Australians supporting the UN Refugee Agency
"I have experienced firsthand as an eight-year-old girl what it is like to be saved by UNHCR, to be given food and shelter when you are driven from your home and family. No one wants to be a refugee: they just want to live a normal life like everyone else but they are powerless to change the situation in their country, to change their circumstances."
- Adut Dau Atem, a former refugee from Sudan who found shelter in a UNHCR camp in Kenya.
Refugees - protecting refugees is UNHCR's core mandate. Refugees have to move if they are to save their lives or preserve their freedom. They have no protection from their own state - in fact, it is often their own government that is threatening to persecute them. If other countries do not let them in, and do not help them once they are in, then they may be condemning them to death - or to an intolerable life in the shadows, without sustenance and without rights.
UNHCR helps refugees at every stage of their ordeal. As well as providing emergency shelter, food, water and medical care, UNHCR strives to improve refugees' quality of life and future opportunities, providing infrastructure, schools and income generating projects in established refugee camps and communities.
Internally displaced people - internally displaced people, or IDPs, are often wrongly called refugees. Unlike refugees, IDPs have not crossed an international border to safety but have remained inside their home countries. Even if they have fled for similar reasons as refugees (armed conflict, human rights violations), IDPs legally remain under the protection of their own government - even though that government might be the cause of their flight. As citizens, they retain all of their rights and protection under both human rights and international humanitarian law.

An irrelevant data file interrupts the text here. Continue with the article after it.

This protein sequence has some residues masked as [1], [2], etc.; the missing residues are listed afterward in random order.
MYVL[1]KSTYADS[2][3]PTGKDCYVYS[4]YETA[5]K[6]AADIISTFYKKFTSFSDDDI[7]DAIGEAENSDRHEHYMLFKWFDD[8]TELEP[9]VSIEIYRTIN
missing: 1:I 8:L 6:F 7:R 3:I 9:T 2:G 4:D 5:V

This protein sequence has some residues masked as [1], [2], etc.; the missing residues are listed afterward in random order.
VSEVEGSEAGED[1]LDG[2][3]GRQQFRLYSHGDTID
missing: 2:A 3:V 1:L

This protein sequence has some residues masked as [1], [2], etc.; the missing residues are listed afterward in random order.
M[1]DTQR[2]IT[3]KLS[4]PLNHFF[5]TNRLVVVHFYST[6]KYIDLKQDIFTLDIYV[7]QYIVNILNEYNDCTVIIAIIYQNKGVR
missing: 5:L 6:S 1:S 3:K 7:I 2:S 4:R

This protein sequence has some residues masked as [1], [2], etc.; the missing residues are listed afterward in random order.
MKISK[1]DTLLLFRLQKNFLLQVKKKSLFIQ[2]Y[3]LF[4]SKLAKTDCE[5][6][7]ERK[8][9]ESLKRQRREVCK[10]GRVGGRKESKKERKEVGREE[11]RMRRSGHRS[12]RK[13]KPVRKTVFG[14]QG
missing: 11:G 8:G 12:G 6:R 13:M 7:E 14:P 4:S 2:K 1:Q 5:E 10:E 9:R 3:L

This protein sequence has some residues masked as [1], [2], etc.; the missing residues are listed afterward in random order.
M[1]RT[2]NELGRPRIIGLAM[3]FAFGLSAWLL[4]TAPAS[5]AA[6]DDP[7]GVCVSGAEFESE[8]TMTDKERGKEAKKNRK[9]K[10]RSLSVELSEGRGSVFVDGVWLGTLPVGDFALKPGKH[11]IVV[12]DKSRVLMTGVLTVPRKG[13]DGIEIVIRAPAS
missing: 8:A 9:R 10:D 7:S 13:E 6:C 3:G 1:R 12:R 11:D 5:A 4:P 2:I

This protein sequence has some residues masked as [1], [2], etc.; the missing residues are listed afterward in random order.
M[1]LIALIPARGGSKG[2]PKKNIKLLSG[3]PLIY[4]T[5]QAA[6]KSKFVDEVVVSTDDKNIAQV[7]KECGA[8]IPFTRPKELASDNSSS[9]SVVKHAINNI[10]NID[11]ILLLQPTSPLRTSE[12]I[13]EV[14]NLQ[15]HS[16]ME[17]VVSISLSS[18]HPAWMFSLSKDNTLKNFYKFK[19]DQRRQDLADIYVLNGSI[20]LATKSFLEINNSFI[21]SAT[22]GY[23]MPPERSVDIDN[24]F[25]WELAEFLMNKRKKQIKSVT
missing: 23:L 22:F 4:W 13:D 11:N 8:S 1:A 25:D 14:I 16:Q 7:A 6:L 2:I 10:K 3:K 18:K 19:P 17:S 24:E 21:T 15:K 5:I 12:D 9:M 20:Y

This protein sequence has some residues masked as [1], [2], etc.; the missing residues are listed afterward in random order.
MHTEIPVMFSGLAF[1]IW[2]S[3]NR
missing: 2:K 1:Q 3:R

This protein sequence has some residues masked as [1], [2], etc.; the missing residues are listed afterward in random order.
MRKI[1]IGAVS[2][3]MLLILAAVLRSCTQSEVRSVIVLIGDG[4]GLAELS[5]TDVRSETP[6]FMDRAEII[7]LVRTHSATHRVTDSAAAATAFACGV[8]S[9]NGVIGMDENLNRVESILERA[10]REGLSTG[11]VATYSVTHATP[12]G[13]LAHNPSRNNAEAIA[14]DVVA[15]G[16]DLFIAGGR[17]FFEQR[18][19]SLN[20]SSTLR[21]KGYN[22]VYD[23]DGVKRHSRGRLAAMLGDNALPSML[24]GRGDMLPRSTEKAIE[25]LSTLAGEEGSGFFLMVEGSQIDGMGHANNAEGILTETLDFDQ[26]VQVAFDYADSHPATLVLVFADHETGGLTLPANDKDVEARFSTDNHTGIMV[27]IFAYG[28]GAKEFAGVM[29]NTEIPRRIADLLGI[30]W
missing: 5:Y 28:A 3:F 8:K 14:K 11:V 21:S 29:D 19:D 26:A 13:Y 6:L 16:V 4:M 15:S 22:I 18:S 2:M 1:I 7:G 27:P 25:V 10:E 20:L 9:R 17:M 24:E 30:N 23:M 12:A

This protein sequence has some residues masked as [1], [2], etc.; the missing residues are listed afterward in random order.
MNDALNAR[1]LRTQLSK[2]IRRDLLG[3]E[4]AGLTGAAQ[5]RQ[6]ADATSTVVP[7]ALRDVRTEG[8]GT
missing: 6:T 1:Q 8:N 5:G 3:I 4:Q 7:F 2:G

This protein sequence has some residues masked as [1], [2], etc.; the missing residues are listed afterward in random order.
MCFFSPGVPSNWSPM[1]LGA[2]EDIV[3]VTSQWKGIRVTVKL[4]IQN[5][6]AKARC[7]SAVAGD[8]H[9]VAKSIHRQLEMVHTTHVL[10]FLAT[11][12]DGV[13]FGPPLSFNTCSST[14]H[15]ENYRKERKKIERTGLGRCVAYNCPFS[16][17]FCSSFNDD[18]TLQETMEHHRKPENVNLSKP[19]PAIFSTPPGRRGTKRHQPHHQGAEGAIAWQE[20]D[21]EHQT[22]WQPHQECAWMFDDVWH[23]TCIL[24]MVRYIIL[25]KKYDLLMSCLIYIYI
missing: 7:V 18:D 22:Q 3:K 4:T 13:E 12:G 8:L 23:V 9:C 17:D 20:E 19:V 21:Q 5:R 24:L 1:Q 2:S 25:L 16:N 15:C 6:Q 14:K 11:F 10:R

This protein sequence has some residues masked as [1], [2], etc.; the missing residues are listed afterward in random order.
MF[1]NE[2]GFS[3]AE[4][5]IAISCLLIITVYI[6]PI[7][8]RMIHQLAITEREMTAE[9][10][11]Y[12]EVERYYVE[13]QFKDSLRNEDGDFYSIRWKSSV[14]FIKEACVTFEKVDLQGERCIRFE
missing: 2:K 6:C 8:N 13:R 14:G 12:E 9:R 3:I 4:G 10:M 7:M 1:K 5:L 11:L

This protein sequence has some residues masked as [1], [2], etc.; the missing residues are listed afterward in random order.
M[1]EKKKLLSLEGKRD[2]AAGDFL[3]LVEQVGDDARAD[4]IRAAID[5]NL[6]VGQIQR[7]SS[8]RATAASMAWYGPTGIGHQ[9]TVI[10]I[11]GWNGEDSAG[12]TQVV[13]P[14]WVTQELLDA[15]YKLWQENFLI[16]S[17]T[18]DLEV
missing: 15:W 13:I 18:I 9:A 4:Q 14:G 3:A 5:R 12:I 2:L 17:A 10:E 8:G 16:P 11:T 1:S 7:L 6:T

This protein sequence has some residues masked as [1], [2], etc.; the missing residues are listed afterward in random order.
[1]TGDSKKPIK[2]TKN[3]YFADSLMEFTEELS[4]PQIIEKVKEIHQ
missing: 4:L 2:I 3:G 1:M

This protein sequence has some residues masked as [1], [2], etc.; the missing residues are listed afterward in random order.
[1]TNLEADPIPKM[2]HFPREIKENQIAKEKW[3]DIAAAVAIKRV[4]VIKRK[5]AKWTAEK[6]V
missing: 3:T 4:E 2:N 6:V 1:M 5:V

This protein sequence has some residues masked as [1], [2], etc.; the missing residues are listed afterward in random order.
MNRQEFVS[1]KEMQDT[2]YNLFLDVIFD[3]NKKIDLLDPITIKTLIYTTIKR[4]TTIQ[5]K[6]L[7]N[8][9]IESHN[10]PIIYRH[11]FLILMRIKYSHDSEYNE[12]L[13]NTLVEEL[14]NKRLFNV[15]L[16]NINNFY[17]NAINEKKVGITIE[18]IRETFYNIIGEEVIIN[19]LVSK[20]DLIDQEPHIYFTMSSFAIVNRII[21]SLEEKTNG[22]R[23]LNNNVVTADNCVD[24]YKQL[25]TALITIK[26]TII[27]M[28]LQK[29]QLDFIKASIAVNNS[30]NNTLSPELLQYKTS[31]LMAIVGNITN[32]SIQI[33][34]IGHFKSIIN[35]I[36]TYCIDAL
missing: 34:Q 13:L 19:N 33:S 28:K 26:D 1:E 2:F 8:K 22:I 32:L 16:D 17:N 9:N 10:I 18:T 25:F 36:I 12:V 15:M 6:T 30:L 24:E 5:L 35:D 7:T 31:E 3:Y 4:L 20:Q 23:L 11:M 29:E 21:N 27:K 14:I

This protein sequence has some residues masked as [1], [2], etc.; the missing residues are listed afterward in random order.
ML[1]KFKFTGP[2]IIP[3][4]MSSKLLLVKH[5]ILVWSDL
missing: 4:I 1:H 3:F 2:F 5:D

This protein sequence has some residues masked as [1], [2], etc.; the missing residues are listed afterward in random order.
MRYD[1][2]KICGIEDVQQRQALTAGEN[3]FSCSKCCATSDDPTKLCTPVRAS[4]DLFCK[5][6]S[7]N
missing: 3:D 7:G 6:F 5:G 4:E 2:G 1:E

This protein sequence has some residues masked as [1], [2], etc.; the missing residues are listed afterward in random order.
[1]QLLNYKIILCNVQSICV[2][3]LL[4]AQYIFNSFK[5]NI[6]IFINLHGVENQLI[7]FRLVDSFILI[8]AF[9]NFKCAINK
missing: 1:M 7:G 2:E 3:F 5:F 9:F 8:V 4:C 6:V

IDPs are now the largest group that UNHCR supports - in 2009 there were some 26 million worldwide.
Victims of natural disaster - Over the last two decades the number of recorded natural disasters has doubled from 200 to over 400 per year. Natural disasters caused by climate change not only displace people from their homes, but they also create further challenges for refugees who have already fled their homes to another country. From cyclones to earthquakes, and monsoons to tsunamis, UNHCR is on the ground providing emergency shelter and lifesaving essentials such as sleeping mats, plastic sheeting, soap and kitchen sets to people who have lost everything. UNHCR will continue to develop and expand its climate change policy and operations.
Returnees - returnees are the displaced who are able to return home. This is the best possible solution for those who have been uprooted from their homes.
UNHCR helps repair and rebuild facilities in their hometowns, and supports the establishment of local programs for education, training and income generation. UNHCR has helped an incredible 9.6 million people return home over the past 10 years.
Stateless people - Statelessness is a massive problem that affects an estimated 12 million people worldwide, and has a terrible impact on the lives of individuals. Possession of nationality is essential for full participation in society and a prerequisite for the enjoyment of the full range of human rights.
Asylum-seekers - The terms asylum-seeker and refugee are often confused: an asylum-seeker is someone who says he or she is a refugee, but whose claim has not yet been definitively evaluated. National asylum systems are there to decide which asylum-seekers actually qualify for international protection. Those judged through proper procedures not to be refugees, nor to be in need of any other form of international protection, can be sent back to their home countries.
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